Brief Description of Employees’ and Employers’ Associations
Employers’ associations are corporate organisations, which have the status of a legal person based on collectiveness of their members. Such organisations protect employer rights and interests in employment relations. Therefore, they aim at protecting business, financial and economic as well as organisational and functional interests. All employers are entitled to the freedom to form employer associations.
Trade unions, on the other hand, are social organisations, which associate working people. They are a voluntary form of self-organising and operate on the basis of statutorily shaped organisational structures which have a legal personality. Trade unions represent employees and protect their dignity, rights and material and moral interests, both collective and individual ones. They also have a right to represent employees’ interests internationally. Trade unions co-participate in creating advantageous conditions for work, life and rest.
Rights and Importance of Trade Unions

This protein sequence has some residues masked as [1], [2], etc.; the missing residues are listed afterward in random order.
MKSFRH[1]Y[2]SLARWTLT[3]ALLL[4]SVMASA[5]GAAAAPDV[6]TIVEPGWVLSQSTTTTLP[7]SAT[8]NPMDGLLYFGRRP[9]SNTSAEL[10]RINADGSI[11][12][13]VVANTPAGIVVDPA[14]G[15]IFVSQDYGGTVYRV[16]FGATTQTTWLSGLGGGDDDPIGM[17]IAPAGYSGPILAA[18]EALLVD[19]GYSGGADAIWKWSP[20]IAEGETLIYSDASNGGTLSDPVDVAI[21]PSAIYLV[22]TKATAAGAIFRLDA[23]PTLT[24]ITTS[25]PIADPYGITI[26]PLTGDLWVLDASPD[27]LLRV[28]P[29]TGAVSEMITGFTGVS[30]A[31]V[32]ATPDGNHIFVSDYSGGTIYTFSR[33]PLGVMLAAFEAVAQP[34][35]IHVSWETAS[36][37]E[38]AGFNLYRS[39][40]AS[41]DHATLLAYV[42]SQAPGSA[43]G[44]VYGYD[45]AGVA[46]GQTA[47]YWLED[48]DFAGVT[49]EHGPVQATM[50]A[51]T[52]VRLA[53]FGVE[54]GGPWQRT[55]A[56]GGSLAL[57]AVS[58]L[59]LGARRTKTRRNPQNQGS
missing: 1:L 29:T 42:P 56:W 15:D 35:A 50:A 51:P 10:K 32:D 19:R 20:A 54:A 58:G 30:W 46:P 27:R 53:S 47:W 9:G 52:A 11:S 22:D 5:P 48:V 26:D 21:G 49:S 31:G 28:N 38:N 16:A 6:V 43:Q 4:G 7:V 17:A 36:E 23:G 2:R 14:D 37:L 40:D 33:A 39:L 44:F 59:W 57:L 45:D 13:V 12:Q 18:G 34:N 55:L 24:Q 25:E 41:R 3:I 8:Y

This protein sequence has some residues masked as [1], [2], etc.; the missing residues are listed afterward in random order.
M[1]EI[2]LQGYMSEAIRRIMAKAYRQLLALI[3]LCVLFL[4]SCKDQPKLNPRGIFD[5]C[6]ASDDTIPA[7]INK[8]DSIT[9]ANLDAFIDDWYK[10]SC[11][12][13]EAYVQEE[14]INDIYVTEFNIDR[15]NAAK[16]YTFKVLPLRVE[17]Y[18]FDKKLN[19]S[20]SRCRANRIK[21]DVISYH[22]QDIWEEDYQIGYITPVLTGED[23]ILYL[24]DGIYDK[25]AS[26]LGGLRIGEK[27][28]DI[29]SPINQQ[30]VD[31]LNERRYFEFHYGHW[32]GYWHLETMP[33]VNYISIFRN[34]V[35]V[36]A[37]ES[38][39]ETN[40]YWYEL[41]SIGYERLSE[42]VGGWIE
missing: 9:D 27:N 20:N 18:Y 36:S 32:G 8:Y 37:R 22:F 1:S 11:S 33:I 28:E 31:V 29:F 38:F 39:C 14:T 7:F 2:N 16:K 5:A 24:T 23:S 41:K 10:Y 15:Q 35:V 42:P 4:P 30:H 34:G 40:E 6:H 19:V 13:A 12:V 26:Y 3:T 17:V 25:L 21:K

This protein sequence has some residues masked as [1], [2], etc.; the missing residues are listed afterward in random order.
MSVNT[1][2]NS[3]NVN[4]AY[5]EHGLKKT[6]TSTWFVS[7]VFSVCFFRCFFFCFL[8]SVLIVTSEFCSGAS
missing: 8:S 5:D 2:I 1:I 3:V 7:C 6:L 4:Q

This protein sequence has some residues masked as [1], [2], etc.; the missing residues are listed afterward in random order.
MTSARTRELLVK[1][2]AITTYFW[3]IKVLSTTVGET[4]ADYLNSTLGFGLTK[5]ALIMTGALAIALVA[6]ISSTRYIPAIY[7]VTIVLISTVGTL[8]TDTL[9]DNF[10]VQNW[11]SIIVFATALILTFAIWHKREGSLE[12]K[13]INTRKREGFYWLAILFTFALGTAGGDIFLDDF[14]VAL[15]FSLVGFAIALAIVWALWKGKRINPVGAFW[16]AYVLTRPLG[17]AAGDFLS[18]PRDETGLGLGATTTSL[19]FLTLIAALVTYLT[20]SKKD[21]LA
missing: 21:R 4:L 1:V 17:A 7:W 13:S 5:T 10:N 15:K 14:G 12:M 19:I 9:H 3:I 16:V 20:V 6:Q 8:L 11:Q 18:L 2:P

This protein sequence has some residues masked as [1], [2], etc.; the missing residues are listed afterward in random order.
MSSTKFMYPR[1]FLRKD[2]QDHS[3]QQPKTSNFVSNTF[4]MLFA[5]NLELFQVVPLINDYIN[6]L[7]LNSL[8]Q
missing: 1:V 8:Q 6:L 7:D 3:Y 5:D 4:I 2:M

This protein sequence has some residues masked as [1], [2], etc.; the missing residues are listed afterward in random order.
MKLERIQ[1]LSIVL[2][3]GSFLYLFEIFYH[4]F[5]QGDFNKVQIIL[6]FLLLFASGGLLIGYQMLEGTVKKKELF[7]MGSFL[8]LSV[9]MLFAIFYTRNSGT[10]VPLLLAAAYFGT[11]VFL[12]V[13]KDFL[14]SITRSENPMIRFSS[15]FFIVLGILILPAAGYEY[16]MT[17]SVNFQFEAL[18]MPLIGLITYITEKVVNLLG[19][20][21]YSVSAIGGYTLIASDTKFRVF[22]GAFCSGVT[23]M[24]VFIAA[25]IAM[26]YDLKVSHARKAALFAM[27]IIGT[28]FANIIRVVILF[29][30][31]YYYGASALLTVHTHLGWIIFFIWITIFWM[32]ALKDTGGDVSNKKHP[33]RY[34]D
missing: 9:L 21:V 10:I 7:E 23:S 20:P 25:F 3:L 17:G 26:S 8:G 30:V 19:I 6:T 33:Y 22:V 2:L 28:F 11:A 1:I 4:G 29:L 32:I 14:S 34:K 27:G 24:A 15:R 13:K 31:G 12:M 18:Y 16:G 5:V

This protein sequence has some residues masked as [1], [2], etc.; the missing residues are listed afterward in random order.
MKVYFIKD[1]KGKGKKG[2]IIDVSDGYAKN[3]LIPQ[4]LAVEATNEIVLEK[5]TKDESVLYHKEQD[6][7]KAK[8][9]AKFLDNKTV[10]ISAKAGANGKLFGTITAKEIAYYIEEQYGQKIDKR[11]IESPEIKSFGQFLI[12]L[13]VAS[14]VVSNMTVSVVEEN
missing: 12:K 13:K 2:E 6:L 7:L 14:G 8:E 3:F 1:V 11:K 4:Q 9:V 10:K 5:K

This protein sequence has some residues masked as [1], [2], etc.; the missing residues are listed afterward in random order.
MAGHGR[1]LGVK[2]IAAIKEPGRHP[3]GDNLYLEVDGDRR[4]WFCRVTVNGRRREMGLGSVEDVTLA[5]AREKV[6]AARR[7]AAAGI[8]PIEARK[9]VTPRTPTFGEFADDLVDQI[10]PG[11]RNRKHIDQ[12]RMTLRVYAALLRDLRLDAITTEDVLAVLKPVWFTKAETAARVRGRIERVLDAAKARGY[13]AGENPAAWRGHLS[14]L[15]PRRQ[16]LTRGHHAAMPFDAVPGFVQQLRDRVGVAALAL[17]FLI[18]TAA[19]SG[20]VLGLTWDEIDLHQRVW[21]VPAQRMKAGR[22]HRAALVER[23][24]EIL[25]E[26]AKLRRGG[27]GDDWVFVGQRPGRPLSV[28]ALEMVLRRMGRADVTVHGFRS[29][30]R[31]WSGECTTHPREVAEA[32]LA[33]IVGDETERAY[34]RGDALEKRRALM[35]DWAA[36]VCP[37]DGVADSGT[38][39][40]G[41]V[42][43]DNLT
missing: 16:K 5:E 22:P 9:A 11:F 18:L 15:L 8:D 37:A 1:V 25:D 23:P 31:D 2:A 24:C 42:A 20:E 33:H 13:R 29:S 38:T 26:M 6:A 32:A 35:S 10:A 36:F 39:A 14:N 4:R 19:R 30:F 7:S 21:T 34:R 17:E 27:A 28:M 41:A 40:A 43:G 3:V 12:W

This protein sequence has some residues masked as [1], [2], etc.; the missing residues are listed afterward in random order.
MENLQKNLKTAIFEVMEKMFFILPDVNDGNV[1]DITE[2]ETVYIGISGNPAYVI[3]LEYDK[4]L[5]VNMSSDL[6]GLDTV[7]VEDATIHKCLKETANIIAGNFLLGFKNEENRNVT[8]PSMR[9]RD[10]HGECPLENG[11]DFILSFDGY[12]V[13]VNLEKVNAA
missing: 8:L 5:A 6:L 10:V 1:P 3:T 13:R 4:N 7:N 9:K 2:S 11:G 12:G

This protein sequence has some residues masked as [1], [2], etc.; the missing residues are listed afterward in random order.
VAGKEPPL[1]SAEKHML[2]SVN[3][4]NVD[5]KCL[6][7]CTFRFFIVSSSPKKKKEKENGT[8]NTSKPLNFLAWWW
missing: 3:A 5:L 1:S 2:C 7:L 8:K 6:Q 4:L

Trade unions ensure that the employer complies and appropriately implements the labour legislation, and have an impact on shaping working conditions. In the scope of individual labour law, the authorisations of the trade unions pertain to issuing opinions on notices to employment contracts concluded for an unlimited term and terminating an employment contract without notice. The trade unions have this entitlement as regards to their members and employees who have turned to trade unions to represent their interests.
Employees’ Representation in Management
Polish labour law does not provide for employees or their representatives to participate in managing the employer’s business. The exception is commercialising state entities in which employees retain the right to elect some members of the supervisory board and the management board.
Other Types of Employee Representative Bodies
In some cases (e.g., within the procedure of collective dismissals), in the event when there is no trade union at a workplace, the employer must conduct consultations with representatives of the employees. Employers with at least 50 employees can establish a work council. It is up to the employees to establish a work council. The rights of the work council are mostly consultative and advisory.